Pay To Not Play
While I'm on a roll, and encountering subjects about which I know something. Ratings. Those little letter grades you find attached to bonds, and which have not been amazingly good predictors of how safe the bonds are.
San Diego Law's Frank Partnoy, the nearest thing academia has to a ratings expert (Duke Law's Stephen Schwarcz comes close) has an op-ed out asking why we're still dependent on ratings agencies, even after they failed us so badly. Partnoy says, quite rightly, that ratings are much too entwined right now in the corpus of financial markets regulation.
All good. And then he gets here:
The financial markets can function without letter ratings. Instead of relying on arbitrary letters, regulators and investors should consider all of the information available about an investment, including market prices.
Finally, regulators and investors should return to the tool they used to assess credit risk before they began delegating responsibility to the credit rating agencies. That tool is called judgment.
Which is sort of like wishing that all financial regulators were unicorns. I don't doubt that this novel "judgment" substance he speaks so highly of can be bought in by firms and regulators. But this has a price, and it will need to be passed on to market participants somehow. The hiring of large numbers of buy-side analysts will add appreciably to the fees charged by money-market funds. The hiring of more and smarter regulators will similarly be borne either by some kind of investor insurance scheme or by tax-payers. It may also, and you may think that this is a feature rather than a bug, restrict the types of debt securities that are available to all but the richest and most risk-thirsty private individuals.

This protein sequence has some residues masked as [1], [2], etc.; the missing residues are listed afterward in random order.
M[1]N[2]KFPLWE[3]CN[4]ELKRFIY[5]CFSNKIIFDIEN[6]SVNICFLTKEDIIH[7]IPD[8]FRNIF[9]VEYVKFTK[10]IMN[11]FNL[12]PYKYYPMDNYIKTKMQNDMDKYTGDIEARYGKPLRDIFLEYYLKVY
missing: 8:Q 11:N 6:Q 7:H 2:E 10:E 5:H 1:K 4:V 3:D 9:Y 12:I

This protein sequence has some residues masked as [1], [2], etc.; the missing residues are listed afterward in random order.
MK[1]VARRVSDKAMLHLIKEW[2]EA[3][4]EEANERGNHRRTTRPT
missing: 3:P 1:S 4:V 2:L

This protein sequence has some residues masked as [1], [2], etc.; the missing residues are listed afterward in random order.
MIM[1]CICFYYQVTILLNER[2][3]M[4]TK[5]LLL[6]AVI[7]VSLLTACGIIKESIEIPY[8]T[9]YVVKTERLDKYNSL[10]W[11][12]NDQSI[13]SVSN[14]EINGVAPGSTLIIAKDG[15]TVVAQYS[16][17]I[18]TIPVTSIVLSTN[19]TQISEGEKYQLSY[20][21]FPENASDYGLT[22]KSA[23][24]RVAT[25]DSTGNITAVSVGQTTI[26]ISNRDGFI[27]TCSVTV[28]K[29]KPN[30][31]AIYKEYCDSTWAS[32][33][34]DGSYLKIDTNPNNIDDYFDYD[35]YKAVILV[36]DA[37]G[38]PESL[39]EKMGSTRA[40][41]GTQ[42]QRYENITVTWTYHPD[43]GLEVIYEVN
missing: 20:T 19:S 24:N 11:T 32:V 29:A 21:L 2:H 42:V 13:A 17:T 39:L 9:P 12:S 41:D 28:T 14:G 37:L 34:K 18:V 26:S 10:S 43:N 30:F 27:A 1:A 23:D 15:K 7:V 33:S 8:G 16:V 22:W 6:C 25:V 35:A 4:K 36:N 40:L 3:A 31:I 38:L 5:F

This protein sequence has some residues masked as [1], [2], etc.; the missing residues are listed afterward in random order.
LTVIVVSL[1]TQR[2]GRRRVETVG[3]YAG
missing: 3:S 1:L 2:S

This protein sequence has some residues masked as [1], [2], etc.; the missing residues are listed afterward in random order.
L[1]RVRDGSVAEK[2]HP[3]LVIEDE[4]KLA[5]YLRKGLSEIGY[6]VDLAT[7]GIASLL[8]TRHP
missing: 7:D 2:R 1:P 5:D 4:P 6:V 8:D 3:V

These developments could all be desirable. I've got more skeptical of late abut the ratings' agencies arguments that they're the only hassle-free game in town. I am, like many people, now convinced that opaque debt markets were a sufficiently major cause of the crisis that the additional expense of an overhaul is now necessary. And I'm one of the agencies' water-carriers. But a huge cost there will be. We can't pretend that putting on a tough face will be enough.